Up front of course is one of the most colorful players in the world, “Super” Mario Balotelli. While he has struggled recently with a faltering AC Milan, he remains a lethal striker who has proven himself on the biggest stages with both Manchester City and the Italian National Team. Despite his problems, he seems to have the confidence of Prandelli, saying, “On Balotelli, I have always said that in the national team he has never behaved outside the rules. He has played important matches, he has a very high goal average and I value him for what he has done and still does in an Azzurri shirt. He knows that the World Cup can be the opportunity of a lifetime for a footballer.”

If he can maintain his maturity, but somehow still allow the adrenaline of the Cup to boil his blood, he could assassinate the best ‘keepers he’ll face.

But why should you root for these guys?

Logical thinking aside, why should you really root for the Azzuri? For the drama! From stabbing Caesar on the steps of the Theater of Pompey to a blind opera singer in Andrea Bocelli, Italians have a zeal for the dramatic. On the pitch it’s no different. From the 1938 black shirts giving the fascist salute, to Ferrini needing to be escorted off by police in ’62’s “Battle of Santiago,” to the iconic Marco Tardelli goal celebration of ’82, to an injured Baggio missing his penalty in the ’94 final, to inciting Zidane’s infamous headbutt in ’06, the Italians have a high probability of producing some memorable moments in the 2014 Cup. Already, in the last few days we have seen the shocking scratch of New Jersey native Giuseppe Rossi and the heartbreak of a broken leg suffered by Riccardo Montolivo during the warmup game against Ireland.

The music has begun. The deeper their run in the tournament goes, the higher the tenor and tempo of the opera becomes. But how will the show conclude? Whether it be a triumphant victory march or solemn tragic lamentation, the Azzuri will surely entertain.

5 Comments

  1. Divers and floppers. No thank you.

  2. The Black Hand says:

    The Italians play a very smart game and always find themselves in the thick of it. They are one of the ones that play “the beautiful game”. De Rossi, Buffon and Pirlo are some of the best that the game has ever seen. Balotelli, love him or hate him, is one of the most talented, young strikers on the planet. HATE THOSE GUYS!!!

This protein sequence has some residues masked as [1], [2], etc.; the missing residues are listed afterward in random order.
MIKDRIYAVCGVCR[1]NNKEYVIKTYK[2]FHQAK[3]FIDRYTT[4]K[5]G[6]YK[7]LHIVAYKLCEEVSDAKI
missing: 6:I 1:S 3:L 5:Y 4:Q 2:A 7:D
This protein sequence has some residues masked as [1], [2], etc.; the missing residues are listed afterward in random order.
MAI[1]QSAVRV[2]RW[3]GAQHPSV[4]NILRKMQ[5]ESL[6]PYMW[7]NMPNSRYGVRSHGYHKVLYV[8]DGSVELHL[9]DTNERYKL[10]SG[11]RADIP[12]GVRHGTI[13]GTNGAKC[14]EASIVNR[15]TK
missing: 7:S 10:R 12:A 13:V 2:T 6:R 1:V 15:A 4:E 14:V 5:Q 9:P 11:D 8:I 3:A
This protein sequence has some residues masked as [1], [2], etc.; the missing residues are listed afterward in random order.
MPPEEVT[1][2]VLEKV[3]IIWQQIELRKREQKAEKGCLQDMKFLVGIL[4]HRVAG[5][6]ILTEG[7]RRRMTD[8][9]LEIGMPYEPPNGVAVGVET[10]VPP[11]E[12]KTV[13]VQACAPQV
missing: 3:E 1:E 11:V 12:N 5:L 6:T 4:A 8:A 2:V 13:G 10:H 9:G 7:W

.
    Rossi’s exclusion from the club made me smile. I get that he is a talented player and SHOULD want to be a member of an elite national team. BUT, we could really use a player like that. He would have been one of the greatest players to wear the our crest. Now he will be watching from some Riviera with models…dick!

  3. Not a fan of Italy, but you have to respect the way they play the game. However, by cutting Rossi it does make it a bit easier to root for them.

  4. Tactical geniuses. I watched the warm up game against Ireland, which by the way was a very entertaining game, and was truly impressed. A bunch of young men moving around the pitch with total discipline, plan and understanding. Their spacing was amazing on offense and just proves that the azzurri are light years ahead in understanding of how to play the game. We’re letting the game just be the teacher here at 9 years old and the youth development of the elite european nations are teaching the science of football to the kids so when they grow up it is completely mastered— then they get to play the art of football.

  5. It started for me in ’94, when Baggio shanked that penalty kick and turned my Sicilian grandfather into a walking stormcloud. Only a shirtless feast of grandma’s spaghetti and crabs could lift him out of it. Been an Azzurri supporter ever since, though they’ll always be second in my heart to the USMNT. This team is exciting and certainly underrated – watch out for Immobile and Balotelli – and I don’t even have to explain what Pirlo can do.